Appreciation time

It’s definitely feeling like fall around here. And with Thanksgiving not far away, autumn always feels like a good time to think about appreciation. I have a number of things to be thankful for this fall, not the least of which is our staff here at the Beacon. And apparently I’m not the only one who thinks they are doing a wonderful job.

At your fingertips

Most people I speak with — regardless of their age — tell me they prefer reading a real newspaper (on paper) rather than a virtual one on a computer screen. They like the “old-fashioned” tactile experience, where they can turn the pages, skim the headlines, choose which ads to read, clip articles of interest, and generally feel like they have accomplished something when they are through. (You’re somehow never “through” with online media.)

Awesome subjects

Expressing awe at anything nowadays makes one appear to be a simpleton, or at the very least, uncool. Of course, my children and their friends say “awesome” at almost any expression of good fortune. But I still think true awe — expressing amazement, wonder or astonishment at something — is a sentiment we are expected to keep under wraps, in favor of a more contemporary blasé attitude.

Back from Branson

There are a number of observations I could share with you about my recent trip to the “Live Music Capital of the World” (a.k.a. Branson, Missouri) for a national newspaper convention.

Being heard

In so many aspects of life, we can find ourselves frustrated because we feel we aren’t being heard. It happens between parents and kids; it happens between spouses; it happens at school and at work. When we feel our views are dismissed and our needs are ignored, we want to bash a wall, gnash our teeth, trash our rooms or worse. These feelings can affect us no matter what our age. But perhaps it is even more the case when we are young and perceive our legitimate means of expression to be limited. I was thinking about this as I read about the many recent protests around the country by high school and college students after last month’s national election.

Blowing our horn

Each year, we enter a selection of our writers’ original stories in the national journalism competitions of the North American Mature Publishers Association (NAMPA) and the National Mature Media Awards. We do this for two reasons: One, as a way to be sure we are keeping up the quality of our writing compared with other publications throughout the country.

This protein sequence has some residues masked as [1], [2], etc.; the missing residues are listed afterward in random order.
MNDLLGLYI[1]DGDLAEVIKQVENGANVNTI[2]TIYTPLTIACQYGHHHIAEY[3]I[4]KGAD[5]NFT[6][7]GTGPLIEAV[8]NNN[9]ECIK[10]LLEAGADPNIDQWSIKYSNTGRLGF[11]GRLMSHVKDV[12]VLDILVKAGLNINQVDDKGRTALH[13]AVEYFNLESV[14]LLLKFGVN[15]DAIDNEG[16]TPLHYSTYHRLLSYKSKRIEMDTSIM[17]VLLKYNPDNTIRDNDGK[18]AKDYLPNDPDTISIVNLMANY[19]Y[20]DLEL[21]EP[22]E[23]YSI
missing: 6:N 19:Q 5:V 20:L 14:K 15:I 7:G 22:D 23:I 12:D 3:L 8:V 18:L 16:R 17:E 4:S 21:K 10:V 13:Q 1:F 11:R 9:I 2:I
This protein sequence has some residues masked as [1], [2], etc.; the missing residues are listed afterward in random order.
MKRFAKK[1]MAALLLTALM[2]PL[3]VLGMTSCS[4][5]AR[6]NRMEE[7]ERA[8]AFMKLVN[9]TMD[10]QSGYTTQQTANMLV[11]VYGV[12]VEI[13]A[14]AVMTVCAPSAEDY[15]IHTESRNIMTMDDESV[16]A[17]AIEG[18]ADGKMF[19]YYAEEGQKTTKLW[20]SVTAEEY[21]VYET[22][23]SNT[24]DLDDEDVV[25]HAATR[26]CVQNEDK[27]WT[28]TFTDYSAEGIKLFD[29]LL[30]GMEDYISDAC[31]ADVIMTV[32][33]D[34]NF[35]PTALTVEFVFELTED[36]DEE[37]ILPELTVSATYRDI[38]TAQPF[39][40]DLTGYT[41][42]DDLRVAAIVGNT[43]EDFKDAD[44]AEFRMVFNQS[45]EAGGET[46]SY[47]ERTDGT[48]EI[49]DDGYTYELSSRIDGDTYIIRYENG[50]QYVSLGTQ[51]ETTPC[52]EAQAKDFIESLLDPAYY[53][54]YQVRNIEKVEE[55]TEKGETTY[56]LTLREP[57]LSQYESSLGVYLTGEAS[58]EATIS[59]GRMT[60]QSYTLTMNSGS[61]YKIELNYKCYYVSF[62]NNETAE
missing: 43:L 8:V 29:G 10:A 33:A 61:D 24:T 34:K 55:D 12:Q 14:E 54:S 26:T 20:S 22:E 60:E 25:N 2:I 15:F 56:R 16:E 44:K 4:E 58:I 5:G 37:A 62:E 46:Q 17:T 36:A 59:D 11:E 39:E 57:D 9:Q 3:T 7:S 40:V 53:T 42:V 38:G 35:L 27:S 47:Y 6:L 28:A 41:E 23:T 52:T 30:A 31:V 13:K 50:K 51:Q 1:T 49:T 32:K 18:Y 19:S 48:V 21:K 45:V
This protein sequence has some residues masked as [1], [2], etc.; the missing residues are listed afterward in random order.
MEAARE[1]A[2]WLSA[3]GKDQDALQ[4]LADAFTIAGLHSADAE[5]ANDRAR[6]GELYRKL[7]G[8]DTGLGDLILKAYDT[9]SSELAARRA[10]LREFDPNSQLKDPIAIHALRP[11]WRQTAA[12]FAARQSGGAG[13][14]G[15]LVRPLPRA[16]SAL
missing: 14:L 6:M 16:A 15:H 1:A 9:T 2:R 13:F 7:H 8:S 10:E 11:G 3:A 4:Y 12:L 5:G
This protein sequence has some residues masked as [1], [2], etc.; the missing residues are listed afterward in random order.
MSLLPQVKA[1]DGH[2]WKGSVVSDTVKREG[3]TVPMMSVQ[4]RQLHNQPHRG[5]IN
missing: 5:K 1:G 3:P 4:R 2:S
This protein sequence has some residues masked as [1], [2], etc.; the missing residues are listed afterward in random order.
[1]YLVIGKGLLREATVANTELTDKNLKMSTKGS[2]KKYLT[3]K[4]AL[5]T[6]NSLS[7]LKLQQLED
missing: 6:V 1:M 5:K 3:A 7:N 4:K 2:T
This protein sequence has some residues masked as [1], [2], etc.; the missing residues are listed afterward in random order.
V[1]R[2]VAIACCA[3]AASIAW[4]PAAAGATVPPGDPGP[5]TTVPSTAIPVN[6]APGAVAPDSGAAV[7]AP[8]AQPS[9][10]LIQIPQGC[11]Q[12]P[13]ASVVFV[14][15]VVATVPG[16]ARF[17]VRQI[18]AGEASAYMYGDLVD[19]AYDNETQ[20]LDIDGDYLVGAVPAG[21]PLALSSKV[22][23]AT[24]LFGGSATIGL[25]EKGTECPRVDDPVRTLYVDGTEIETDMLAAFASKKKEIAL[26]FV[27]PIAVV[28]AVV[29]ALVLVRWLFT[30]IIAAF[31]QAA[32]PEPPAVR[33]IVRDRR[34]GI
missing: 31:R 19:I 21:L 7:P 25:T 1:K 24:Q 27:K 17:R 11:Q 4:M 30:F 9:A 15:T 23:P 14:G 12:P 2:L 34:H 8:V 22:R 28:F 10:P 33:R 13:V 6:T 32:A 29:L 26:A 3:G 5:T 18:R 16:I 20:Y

Burn, baby, burn?

Perhaps you saw (or heard) this news short a few weeks ago: Firefighters responding to an alarm in a rural area of Tennessee’s Obion County stood back and allowed a mobile home to burn to the ground because its owner hadn’t paid an annual $75 fee for fire protection services. But when the fire threatened a neighboring mobile home whose owner had paid the fee, they finally put out the fire.

Can you relate?

You have probably seen some of the immense publicity devoted worldwide to the terminally ill British infant, Charlie Gard. Charlie was born with a rare genetic condition that has, in his 11 months of life so far, made him blind, deaf, subject to seizures, and caused irreversible brain damage. He cannot breathe without the aid of a ventilator. There are no known treatments for his condition, no prospect of reversing any of the damage, and only the vaguest promise of help through an experimental treatment proposed by an unnamed American doctor who admits the treatment has never been tried on any living thing. And yet, the story of Charlie has generated huge interest worldwide, and his

Coming to our census

I’ve long been on record as objecting to the use of terms like Age Wave, Senior Tsunami and the like to describe the demographic changes occurring across America (and, indeed, the world).

Common (lack of) sense

An item from the “be careful what you wish for” department: I was having a problem coming up with a topic for this month’s column. I was praying for some inspiration. Then I glanced at the day’s news in the paper, and oh, was I sorry! While it provided a nearly instant topic, it also made my blood boil, not once, but three times.